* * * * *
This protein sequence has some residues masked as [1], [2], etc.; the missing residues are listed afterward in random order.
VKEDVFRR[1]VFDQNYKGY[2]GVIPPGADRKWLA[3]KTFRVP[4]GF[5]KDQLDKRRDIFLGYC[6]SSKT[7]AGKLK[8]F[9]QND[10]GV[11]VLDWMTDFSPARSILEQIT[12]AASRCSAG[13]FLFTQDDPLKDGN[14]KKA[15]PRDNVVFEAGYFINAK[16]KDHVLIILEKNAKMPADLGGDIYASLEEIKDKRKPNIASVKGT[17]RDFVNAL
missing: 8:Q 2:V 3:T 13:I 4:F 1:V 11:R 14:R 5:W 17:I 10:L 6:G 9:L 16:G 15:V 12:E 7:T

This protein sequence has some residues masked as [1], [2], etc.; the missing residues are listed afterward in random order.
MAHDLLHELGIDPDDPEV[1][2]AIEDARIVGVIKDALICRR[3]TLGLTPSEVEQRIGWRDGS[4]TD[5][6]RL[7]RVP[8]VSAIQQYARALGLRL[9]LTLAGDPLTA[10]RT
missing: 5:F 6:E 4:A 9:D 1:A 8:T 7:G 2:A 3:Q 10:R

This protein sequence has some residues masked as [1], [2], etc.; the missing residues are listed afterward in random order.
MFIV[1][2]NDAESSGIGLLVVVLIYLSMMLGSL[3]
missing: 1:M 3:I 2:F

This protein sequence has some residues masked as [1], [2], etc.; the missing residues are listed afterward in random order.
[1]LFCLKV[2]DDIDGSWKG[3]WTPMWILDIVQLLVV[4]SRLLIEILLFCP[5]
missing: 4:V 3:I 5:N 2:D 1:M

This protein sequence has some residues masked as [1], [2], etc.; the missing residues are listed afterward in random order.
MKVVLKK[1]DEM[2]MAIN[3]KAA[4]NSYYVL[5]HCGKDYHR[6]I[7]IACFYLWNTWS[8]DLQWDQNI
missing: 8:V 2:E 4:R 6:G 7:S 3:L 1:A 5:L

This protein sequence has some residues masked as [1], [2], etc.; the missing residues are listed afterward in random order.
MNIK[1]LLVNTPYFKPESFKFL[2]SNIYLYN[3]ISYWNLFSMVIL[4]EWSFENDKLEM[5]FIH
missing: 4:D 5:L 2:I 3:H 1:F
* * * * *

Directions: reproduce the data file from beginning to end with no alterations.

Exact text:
This protein sequence has some residues masked as [1], [2], etc.; the missing residues are listed afterward in random order.
VKEDVFRR[1]VFDQNYKGY[2]GVIPPGADRKWLA[3]KTFRVP[4]GF[5]KDQLDKRRDIFLGYC[6]SSKT[7]AGKLK[8]F[9]QND[10]GV[11]VLDWMTDFSPARSILEQIT[12]AASRCSAG[13]FLFTQDDPLKDGN[14]KKA[15]PRDNVVFEAGYFINAK[16]KDHVLIILEKNAKMPADLGGDIYASLEEIKDKRKPNIASVKGT[17]RDFVNAL
missing: 8:Q 2:V 3:T 13:I 4:F 1:V 11:R 14:R 5:W 17:I 10:L 6:G 9:L 16:G 15:V 12:E 7:T

This protein sequence has some residues masked as [1], [2], etc.; the missing residues are listed afterward in random order.
MAHDLLHELGIDPDDPEV[1][2]AIEDARIVGVIKDALICRR[3]TLGLTPSEVEQRIGWRDGS[4]TD[5][6]RL[7]RVP[8]VSAIQQYARALGLRL[9]LTLAGDPLTA[10]RT
missing: 5:F 6:E 4:A 9:D 1:A 8:T 7:G 2:A 3:Q 10:R

This protein sequence has some residues masked as [1], [2], etc.; the missing residues are listed afterward in random order.
MFIV[1][2]NDAESSGIGLLVVVLIYLSMMLGSL[3]
missing: 1:M 3:I 2:F

This protein sequence has some residues masked as [1], [2], etc.; the missing residues are listed afterward in random order.
[1]LFCLKV[2]DDIDGSWKG[3]WTPMWILDIVQLLVV[4]SRLLIEILLFCP[5]
missing: 4:V 3:I 5:N 2:D 1:M

This protein sequence has some residues masked as [1], [2], etc.; the missing residues are listed afterward in random order.
MKVVLKK[1]DEM[2]MAIN[3]KAA[4]NSYYVL[5]HCGKDYHR[6]I[7]IACFYLWNTWS[8]DLQWDQNI
missing: 8:V 2:E 4:R 6:G 7:S 3:L 1:A 5:L

This protein sequence has some residues masked as [1], [2], etc.; the missing residues are listed afterward in random order.
MNIK[1]LLVNTPYFKPESFKFL[2]SNIYLYN[3]ISYWNLFSMVIL[4]EWSFENDKLEM[5]FIH
missing: 4:D 5:L 2:I 3:H 1:F